Global heating caused by human activity is increasingly recognized as a threat to life on earth.
Despite the lack of a comprehensive national response to this threat, several states have already taken ambitious measures to combat the climate emergency.
A new NITC report examines the approaches used in four leading states—California, Maryland, Oregon and Washington—to identify strengths and weaknesses of the transportation-land use-climate policy framework in each state, and to find opportunities for improvement.
Rebecca Lewis and Rob Zako of the University of Oregon just released their report, Assessing State Efforts to Integrate Transportation, Land Use and Climate.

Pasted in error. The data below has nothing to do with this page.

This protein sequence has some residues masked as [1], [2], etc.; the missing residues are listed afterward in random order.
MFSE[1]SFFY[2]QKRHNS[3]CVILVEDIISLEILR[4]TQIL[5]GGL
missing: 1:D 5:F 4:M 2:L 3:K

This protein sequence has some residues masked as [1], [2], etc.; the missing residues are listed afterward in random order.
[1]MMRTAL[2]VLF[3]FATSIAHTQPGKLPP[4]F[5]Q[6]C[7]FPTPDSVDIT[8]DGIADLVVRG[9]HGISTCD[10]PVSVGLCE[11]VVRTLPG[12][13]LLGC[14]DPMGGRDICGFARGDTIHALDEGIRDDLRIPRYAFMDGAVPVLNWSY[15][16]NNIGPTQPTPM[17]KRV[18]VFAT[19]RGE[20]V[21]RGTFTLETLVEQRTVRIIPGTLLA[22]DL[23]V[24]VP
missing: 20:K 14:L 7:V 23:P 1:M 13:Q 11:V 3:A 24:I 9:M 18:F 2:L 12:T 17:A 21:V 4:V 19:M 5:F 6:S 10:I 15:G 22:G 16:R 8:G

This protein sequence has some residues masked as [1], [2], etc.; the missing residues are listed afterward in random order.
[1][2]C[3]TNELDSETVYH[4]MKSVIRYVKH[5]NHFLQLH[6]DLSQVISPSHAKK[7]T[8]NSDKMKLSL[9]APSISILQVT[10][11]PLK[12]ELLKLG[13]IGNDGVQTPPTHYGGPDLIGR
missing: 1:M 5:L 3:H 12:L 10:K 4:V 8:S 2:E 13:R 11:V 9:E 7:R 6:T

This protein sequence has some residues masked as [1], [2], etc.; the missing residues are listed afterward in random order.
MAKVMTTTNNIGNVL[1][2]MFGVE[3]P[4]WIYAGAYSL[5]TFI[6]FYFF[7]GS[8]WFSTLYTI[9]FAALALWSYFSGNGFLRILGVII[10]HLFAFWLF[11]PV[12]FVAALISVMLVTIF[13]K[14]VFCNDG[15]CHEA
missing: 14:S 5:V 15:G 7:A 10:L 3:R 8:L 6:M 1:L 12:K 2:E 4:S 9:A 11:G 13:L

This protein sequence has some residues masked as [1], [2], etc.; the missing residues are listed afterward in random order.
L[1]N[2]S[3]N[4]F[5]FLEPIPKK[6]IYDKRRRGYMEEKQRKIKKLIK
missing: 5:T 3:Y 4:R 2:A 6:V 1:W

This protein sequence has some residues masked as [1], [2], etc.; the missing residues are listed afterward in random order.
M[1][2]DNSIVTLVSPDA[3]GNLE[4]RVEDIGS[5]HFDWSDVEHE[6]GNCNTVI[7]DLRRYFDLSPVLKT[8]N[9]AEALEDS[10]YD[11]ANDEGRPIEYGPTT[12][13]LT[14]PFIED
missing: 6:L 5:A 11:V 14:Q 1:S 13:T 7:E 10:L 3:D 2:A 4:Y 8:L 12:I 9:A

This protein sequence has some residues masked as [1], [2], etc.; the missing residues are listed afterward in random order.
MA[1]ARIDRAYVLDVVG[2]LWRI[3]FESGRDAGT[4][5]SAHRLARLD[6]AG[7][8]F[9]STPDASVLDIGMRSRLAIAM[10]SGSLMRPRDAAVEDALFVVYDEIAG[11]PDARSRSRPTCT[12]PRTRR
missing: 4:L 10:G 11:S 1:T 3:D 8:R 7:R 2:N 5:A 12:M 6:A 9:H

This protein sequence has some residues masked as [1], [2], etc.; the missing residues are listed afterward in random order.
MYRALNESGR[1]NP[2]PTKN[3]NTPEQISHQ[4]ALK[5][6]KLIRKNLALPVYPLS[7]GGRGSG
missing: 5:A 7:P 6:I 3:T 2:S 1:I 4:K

“States have been seen as laboratories of democracy, where we ground-test the ideas that might later apply at the federal level. States should be looking to learn from each other,” Lewis said. “States and cities are the ones taking action.”
The four states examined in this report are progressive in adopting state-level legislation to reduce emissions of greenhouse gases (GHG) from transportation.
Since the transportation sector accounts for almost one-third of all GHG emissions in the United States, transportation planners and policymakers have the ability to take...Read more